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More than 300 US hospitals warn of supply shortages in coronavirus fight, watchdog says

Trump dismissed the findings saying "it's wrong."

That's according to a new report from the inspector general for the Department of Health and Human Services, the nonpartisan watchdog office for the agency leading the nation's coronavirus response.

The HHS inspector general's office said it interviewed 323 hospitals across the country between March 23 and March 27. It appears to be the first publicly available comprehensive documentation on what hospitals are telling the federal government, and is meant to serve as a reference for decision-makers in Washington, along with other hospitals that could be facing the challenges highlighted in the report, the office wrote.

"The pandemic is fast-moving, as are the efforts to address it. Since our interviews, some hospital challenges may have worsened and others may have improved," the watchdog office wrote in the report's conclusion.

When asked about this report from the HHS watchdog on Monday, President Trump dismissed the findings saying "it's wrong" and asked the for the name of the inspector general who looked into the matter.

"Find me his name. Let me know. Okay? If you'd find me his name, I'd appreciate it," Trump told a reporter.

The watchdog, Christi Grimm, became the principal deputy inspector general at the Department of Health and Human Services in January 2020. She is serving as the Acting HHS inspector general and has worked under four administrations. Prior to her current role, Grimm worked in the inspector general's office from 2014-2019, where she was the chief of staff and deputy inspector general, according to her bio on the HHS website.

The hospitals surveyed by the office raised alarms about shortages of supplies, personnel and support at nearly every stage of the coronavirus treatment process.

"Severe" and "widespread" shortages of testing supplies and protective equipment, along with waits for testing results, are hampering hospitals' ability to trace local outbreaks and protect frontline medical workers, according to the report.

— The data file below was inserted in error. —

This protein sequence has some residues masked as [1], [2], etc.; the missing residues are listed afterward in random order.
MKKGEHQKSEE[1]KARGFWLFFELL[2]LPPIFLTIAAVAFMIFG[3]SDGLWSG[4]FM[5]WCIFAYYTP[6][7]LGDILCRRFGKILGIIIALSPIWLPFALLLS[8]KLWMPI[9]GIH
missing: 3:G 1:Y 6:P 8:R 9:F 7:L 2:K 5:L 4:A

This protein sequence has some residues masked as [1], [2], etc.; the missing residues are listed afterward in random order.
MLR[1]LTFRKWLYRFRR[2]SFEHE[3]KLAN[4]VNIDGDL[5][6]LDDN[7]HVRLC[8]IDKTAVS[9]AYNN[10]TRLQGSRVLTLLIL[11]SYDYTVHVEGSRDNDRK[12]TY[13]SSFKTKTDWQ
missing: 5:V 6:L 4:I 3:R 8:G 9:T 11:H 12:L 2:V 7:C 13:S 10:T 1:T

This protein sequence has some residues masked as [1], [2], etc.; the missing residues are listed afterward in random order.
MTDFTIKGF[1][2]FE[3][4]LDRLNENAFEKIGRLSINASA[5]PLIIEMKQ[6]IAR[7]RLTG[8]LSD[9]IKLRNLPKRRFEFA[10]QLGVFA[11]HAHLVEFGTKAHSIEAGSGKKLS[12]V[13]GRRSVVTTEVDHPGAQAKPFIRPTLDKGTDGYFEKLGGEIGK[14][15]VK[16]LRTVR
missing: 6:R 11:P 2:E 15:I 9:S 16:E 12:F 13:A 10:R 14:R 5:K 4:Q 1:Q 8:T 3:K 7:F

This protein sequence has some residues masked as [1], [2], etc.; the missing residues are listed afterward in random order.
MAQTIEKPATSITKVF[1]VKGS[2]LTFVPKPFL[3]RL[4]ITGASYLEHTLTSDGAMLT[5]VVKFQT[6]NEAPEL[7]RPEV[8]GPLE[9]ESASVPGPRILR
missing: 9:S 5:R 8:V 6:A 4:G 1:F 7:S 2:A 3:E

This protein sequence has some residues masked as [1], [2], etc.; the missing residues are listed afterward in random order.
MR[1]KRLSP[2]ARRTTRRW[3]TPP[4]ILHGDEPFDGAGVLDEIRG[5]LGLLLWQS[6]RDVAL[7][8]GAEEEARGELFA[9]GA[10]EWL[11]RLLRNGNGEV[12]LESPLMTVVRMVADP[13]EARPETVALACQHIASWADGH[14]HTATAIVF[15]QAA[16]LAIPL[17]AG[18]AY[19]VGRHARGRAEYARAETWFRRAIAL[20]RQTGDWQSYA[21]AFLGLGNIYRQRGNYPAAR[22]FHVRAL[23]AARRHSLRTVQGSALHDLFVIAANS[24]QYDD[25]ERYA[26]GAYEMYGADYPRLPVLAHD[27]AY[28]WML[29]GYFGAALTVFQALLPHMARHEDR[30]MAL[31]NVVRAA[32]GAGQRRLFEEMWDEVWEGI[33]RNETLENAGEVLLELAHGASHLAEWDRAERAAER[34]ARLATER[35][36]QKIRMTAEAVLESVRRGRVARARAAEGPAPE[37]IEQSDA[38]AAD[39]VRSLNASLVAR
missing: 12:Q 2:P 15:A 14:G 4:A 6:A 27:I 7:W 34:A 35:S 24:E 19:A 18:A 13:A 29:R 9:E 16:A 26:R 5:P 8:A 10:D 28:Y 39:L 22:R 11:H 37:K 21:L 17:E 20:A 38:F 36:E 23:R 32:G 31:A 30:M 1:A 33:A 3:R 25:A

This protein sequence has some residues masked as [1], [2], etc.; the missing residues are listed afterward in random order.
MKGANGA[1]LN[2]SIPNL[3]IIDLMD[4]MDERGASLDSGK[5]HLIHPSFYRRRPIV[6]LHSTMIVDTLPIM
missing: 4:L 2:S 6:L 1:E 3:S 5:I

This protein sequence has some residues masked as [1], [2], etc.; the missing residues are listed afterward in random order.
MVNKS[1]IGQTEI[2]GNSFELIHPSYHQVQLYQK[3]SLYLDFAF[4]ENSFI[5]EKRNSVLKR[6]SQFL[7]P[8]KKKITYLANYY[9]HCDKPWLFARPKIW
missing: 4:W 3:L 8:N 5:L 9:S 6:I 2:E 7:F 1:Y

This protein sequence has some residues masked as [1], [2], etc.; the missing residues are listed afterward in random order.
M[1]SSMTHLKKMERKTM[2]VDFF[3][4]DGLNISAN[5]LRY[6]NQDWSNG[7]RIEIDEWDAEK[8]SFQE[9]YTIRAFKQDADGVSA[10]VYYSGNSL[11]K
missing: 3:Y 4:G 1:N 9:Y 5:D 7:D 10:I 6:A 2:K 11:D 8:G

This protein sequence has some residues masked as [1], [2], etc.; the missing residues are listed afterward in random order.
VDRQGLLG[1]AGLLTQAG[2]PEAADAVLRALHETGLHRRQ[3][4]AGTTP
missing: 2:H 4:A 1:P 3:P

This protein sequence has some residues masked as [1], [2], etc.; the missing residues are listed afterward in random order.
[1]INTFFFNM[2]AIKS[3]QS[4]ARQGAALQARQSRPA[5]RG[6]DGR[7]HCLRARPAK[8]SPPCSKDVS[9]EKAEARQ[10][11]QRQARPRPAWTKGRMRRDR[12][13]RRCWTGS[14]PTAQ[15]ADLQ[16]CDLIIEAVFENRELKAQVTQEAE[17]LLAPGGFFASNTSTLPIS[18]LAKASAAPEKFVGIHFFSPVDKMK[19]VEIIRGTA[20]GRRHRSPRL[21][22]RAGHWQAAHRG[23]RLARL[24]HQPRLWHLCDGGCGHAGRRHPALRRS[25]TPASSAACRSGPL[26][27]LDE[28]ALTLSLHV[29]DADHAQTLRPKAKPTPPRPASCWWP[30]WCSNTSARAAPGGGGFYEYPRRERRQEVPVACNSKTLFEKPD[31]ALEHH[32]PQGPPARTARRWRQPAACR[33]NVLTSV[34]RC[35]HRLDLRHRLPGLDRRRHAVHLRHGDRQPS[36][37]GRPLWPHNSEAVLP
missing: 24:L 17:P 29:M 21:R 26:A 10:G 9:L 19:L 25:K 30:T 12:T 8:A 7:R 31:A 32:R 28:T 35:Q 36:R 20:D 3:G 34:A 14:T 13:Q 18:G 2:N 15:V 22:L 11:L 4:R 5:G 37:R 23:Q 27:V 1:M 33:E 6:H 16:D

Some hospitals told the watchdog they had shortages of "critical supplies, materials and logistic support that accompany more beds affected hospitals' ability to care for patients," according to the report.

Others said they lacked supplies for patient rooms, including medical gas, linens, toilet paper and food. Rural and remote hospitals face "special challenges" maintaining necessary supplies and restocking them, the report read.

With most hospitals around the country postponing elective procedures and other services to address the surge in patients due to the coronavirus, many hospitals worried about their ability to operate during the health crisis with decreasing revenues.

They also struggled with "changing and inconsistent guidance" from various levels of government on testing standards, the delaying of elected procedures, and use of personal protective equipment (PPE).

"The hospital noted '[The inconsistency] makes everyone nervous. It would have been better if there was coordination and consistency in guidance among the different levels of government,'" the report read.

Additionally, hospitals also said they were struggling to combat "misinformation" that "increased hospital workloads," with some patients showing up and forcing hospitals to spend time and resources on public information, according to the report.

The report also identified concerns from hospital administrators about the emotional toll the fight to treat COVID-19 patients is having on hospital staff.

"'Health care workers feel like they’re at war right now…[they] are seeing people in their 30s, 40s, 50s dying…This takes a large emotional toll,'" one administrator told the inspector general's office.

The watchdog's office also documented that hospitals were frustrated by receiving “conflicting guidance” from authorities and by “misinformation” that made their jobs harder.

One administrator stated: “The misinformation that is out there, and the lack of serious understanding about what we could be facing, is extraordinary. It is not helping the situation at all. We need to take this seriously."

ABC News' Katherine Faulders contributed to this report.